A new Roland Emmerich film - Anonymous - was released in October 2011. The seventeenth Earl of Oxford (1550-1604), says Emmerich, wrote the Shakespearian works. How could such a postulation come about and where does this doubt as to William Shaksper's authorship come from? (No offence is intended by calling the actor from Stratford-upon-Avon “Shaksper”; he certainly wouldn't have taken any, that's how he wrote it on his marriage license.) - After the academic world has been guessing and floundering for 150 years, the literary detective Kurt Kreiler surprises us with a book that addresses this subject after years of sound and thorough academic research. This is definitely the leading book on this subject. Chapters 1 and 2 explain why Will Shaksper from Stratford-upon-Avon was not an author. In chapter 3, ten works of the author William Shakespeare will be analysed with a view to determine what criteria the author must have had in order to write the works in question. Which foreign lands had the author visited? What historical references have been made? When were the pieces written? Chapter 4 examines the social perspectives of the “Author of the plays”. Chapter 5 examines what Shakespeare's literary contemporaries knew about him, with whom did they associate him, what qualities did they attribute to him? An analysis of the Harvey-Nashe-Quarrel show us that they both agree that the author “Master William” was the creator of the figure Falstaff and that this author was Eduard de Vere, Earl of Oxford. Chapter 6 deals with the first part of the biography of Eduard de Vere. Chapters 7 and 8 show that the the profile of the Author that was developed in chapters 3-5 correlates logically and universally with the biography of the Earl of Oxford. Chapter 9 is a continuation of the biography of the writer and spear shaker “William Shake-speare” up to his death in 1604. Chapter 10 shows why, how and for whom the dramatist Ben Jonson went about the task of procuring the nom de plume Shake-speare. By using the coincidental similarity between the names Shake-speare and Shaksper, Jonson posthumously set up a marionette to claim authorship of the Shakespearian works. Kurt Kreiler (b. 23 June 1950) is a German author and dramaturg. He read philology and philosophy at university, his studies culminating in a doctoral thesis on the short lived Bavarian Republic of People's Councils (1918/19). In 1983 he began his work as a writer for television and radio. In 2009 Insel Verlag published Kreiler’s: “The Man who invented Shakespeare”; a book that caused a considerable stir in Germany."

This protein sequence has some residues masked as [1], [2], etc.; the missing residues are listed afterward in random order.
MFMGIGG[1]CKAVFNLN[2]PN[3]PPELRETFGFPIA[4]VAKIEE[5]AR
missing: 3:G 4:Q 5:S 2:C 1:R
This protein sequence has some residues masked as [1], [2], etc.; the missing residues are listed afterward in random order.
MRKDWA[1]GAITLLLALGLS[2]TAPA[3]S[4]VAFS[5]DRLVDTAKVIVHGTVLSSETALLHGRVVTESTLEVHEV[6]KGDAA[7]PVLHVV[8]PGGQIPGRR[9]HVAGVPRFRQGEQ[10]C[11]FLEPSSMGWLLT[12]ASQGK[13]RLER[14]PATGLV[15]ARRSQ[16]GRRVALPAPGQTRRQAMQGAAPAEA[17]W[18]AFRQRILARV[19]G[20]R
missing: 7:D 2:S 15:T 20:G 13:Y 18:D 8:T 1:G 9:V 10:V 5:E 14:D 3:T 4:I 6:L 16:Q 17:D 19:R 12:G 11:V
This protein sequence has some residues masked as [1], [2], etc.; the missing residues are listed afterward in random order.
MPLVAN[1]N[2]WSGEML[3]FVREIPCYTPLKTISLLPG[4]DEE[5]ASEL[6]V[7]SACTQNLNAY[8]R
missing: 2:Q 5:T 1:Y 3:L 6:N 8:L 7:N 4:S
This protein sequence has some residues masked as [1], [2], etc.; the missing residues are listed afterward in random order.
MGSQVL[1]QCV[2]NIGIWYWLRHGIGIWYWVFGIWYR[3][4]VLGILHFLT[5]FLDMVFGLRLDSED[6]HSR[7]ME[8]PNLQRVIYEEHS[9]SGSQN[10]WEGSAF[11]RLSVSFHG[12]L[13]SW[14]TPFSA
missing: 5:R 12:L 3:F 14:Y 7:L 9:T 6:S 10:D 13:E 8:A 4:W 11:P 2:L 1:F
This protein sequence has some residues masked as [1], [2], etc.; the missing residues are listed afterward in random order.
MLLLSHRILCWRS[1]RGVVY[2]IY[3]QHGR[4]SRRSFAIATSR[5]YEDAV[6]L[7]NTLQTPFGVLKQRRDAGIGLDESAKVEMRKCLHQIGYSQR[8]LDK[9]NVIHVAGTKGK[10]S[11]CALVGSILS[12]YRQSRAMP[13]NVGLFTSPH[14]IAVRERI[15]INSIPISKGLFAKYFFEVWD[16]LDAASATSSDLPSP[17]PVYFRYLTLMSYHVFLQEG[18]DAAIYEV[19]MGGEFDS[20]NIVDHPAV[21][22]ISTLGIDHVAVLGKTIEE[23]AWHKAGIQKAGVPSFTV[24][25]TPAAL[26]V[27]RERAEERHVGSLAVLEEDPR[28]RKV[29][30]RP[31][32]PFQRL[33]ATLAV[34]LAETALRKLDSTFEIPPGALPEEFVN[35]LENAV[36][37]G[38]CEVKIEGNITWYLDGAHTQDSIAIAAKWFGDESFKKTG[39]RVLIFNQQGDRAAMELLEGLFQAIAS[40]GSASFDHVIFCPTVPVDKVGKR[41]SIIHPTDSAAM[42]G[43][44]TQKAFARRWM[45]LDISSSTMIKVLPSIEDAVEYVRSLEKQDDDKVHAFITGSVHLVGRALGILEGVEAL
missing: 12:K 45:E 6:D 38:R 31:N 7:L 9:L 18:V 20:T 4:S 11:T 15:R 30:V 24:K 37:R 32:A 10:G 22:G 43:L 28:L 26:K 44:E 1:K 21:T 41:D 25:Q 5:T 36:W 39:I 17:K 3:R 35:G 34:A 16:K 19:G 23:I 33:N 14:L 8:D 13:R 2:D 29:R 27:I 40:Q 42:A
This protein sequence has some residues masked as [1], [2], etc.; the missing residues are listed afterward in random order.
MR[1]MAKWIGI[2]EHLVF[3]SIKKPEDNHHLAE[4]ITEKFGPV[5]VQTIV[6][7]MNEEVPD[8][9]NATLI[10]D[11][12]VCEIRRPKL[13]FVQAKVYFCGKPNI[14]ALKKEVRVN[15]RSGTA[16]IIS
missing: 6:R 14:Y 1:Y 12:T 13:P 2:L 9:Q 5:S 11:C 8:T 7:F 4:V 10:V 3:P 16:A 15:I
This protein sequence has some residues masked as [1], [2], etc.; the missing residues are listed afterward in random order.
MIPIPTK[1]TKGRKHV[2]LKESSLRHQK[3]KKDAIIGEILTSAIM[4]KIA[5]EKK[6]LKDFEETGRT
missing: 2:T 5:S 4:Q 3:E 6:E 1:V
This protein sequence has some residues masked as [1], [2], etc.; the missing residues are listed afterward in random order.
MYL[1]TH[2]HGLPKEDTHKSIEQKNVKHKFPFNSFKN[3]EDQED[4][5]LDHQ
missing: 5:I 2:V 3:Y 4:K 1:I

|Publisher:||Dölling u. Galitz|
|Sold by:||Libreka GmbH|
|File size:||9 MB|
Table of Contents1. The Collapse of the Monument 2. Invited to write, he was in pain 3. The Author of the plays 3.1 Titus Andronicus 3.2 The Two Gentlemen of Verona 3.3 Romeo and Juliet 3.4 The Merchant of Venice 3.5 The Taming of the Shrew 3.6 Measure for Measure 3.7 All’s Well That Ends Well 3.8 Much Ado about Nothing 3.9 Love’s Labours Lost 3.10 Hamlet 4. The social perspective 5. The discovery of the key 5.1 Thomas Edwards (1593) 5.2 Henry Willobie (1594) 5.3 Henry Chettle (1603) 5.4 John Davies of Hereford (1611/1616) 5.5 The Harvey-Nashe-Quarrel 5.5.1 Strange Newes 5.5.2 Or a New Praise of the Old Ass 5.5.3 The said unmatchable great A. 6. The BiographyI (1550-1583) 7. Does the key fit? 7.1 Titus Andronicus 7.2 The Two Gentlemen of Verona 7.3 Romeo and Juliet 7.4 The Merchant of Venice 7.5 The Taming of the Shrew 7.6 Measure for Measure 7.7 All’s Well That Ends Well 7.8 Much Ado about Nothing 7.9 Love’s Labours Lost 7.10 Hamlet 8. Mellifluous & honey-tongued Shakespeare 8.1 Edmund Spenser (1579/1591) 8.2 Thomas Edwards (1593) 8.3 Henry Willobie (1594) 8.4 Francis Meres (1598) 8.5 Henry Chettle (1603) 8.6 John Davies of Hereford (1616)9. The Biography II (1584-1604)10. Ben Jonson's falsification